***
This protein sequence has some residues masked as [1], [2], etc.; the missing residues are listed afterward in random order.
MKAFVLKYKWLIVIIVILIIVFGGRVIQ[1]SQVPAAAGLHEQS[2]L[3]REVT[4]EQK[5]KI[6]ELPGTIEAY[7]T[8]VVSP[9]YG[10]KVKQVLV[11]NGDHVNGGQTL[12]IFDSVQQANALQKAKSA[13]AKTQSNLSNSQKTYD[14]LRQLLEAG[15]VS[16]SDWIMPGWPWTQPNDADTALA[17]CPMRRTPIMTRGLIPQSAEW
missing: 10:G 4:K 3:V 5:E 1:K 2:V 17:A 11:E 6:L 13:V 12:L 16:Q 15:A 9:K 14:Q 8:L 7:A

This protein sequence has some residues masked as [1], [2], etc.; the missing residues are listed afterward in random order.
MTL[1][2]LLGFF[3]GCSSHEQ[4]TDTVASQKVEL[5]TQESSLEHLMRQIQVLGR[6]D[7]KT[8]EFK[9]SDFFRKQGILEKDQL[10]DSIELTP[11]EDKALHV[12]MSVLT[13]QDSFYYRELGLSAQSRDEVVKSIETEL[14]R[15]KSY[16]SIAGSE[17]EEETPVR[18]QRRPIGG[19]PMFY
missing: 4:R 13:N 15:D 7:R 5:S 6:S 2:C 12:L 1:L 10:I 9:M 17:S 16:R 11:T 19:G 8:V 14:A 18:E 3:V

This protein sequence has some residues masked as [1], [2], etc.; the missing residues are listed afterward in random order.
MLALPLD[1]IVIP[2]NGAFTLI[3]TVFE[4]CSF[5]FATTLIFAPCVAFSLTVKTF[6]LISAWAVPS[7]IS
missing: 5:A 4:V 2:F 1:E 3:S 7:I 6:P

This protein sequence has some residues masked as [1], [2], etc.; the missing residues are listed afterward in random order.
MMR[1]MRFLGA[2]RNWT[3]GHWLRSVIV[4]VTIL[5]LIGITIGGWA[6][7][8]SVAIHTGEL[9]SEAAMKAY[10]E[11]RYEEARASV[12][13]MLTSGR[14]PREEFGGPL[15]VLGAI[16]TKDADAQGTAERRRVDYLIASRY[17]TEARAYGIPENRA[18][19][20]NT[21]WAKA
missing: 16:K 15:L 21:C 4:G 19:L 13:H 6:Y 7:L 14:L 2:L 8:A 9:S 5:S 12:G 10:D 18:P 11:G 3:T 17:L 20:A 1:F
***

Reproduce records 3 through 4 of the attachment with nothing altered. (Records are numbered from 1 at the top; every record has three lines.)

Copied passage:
This protein sequence has some residues masked as [1], [2], etc.; the missing residues are listed afterward in random order.
MLALPLD[1]IVIP[2]NGAFTLI[3]TVFE[4]CSF[5]FATTLIFAPCVAFSLTVKTF[6]LISAWAVPS[7]IS
missing: 5:A 4:V 2:F 1:E 3:S 7:I 6:P

This protein sequence has some residues masked as [1], [2], etc.; the missing residues are listed afterward in random order.
MMR[1]MRFLGA[2]RNWT[3]GHWLRSVIV[4]VTIL[5]LIGITIGGWA[6][7][8]SVAIHTGEL[9]SEAAMKAY[10]E[11]RYEEARASV[12][13]MLTSGR[14]PREEFGGPL[15]VLGAI[16]TKDADAQGTAERRRVDYLIASRY[17]TEARAYGIPENRA[18][19][20]NT[21]WAKA
missing: 16:K 15:L 21:C 4:G 19:L 13:H 6:Y 7:L 14:L 2:L 8:A 9:S 5:S 12:G 10:D 18:P 11:G 3:T 17:L 20:A 1:F